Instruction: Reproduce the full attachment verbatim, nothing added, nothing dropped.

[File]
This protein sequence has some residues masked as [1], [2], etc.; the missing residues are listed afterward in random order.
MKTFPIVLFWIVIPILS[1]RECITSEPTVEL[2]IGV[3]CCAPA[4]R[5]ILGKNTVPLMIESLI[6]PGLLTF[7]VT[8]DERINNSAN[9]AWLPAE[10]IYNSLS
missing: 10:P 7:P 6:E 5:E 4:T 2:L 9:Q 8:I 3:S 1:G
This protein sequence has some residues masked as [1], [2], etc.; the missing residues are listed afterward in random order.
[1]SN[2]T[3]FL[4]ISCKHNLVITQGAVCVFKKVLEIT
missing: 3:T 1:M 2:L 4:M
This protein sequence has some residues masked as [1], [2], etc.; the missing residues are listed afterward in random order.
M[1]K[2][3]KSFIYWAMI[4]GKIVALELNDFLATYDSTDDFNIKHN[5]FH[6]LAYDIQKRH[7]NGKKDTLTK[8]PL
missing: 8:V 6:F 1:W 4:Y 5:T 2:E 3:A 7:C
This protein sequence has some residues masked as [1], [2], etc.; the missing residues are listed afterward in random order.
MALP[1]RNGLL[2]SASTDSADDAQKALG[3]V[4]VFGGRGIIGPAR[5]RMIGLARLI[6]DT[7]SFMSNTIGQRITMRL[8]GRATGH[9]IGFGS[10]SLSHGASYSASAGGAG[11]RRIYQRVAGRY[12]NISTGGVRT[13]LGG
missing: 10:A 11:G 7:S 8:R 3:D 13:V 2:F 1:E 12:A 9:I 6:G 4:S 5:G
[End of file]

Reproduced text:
This protein sequence has some residues masked as [1], [2], etc.; the missing residues are listed afterward in random order.
MKTFPIVLFWIVIPILS[1]RECITSEPTVEL[2]IGV[3]CCAPA[4]R[5]ILGKNTVPLMIESLI[6]PGLLTF[7]VT[8]DERINNSAN[9]AWLPAE[10]IYNSLS
missing: 10:P 7:P 6:E 5:E 4:T 2:L 9:Q 8:I 3:S 1:G
This protein sequence has some residues masked as [1], [2], etc.; the missing residues are listed afterward in random order.
[1]SN[2]T[3]FL[4]ISCKHNLVITQGAVCVFKKVLEIT
missing: 3:T 1:M 2:L 4:M
This protein sequence has some residues masked as [1], [2], etc.; the missing residues are listed afterward in random order.
M[1]K[2][3]KSFIYWAMI[4]GKIVALELNDFLATYDSTDDFNIKHN[5]FH[6]LAYDIQKRH[7]NGKKDTLTK[8]PL
missing: 8:V 6:F 1:W 4:Y 5:T 2:E 3:A 7:C
This protein sequence has some residues masked as [1], [2], etc.; the missing residues are listed afterward in random order.
MALP[1]RNGLL[2]SASTDSADDAQKALG[3]V[4]VFGGRGIIGPAR[5]RMIGLARLI[6]DT[7]SFMSNTIGQRITMRL[8]GRATGH[9]IGFGS[10]SLSHGASYSASAGGAG[11]RRIYQRVAGRY[12]NISTGGVRT[13]LGG
missing: 10:A 11:G 7:S 8:R 3:D 13:V 2:F 1:E 12:A 9:I 6:G 4:S 5:G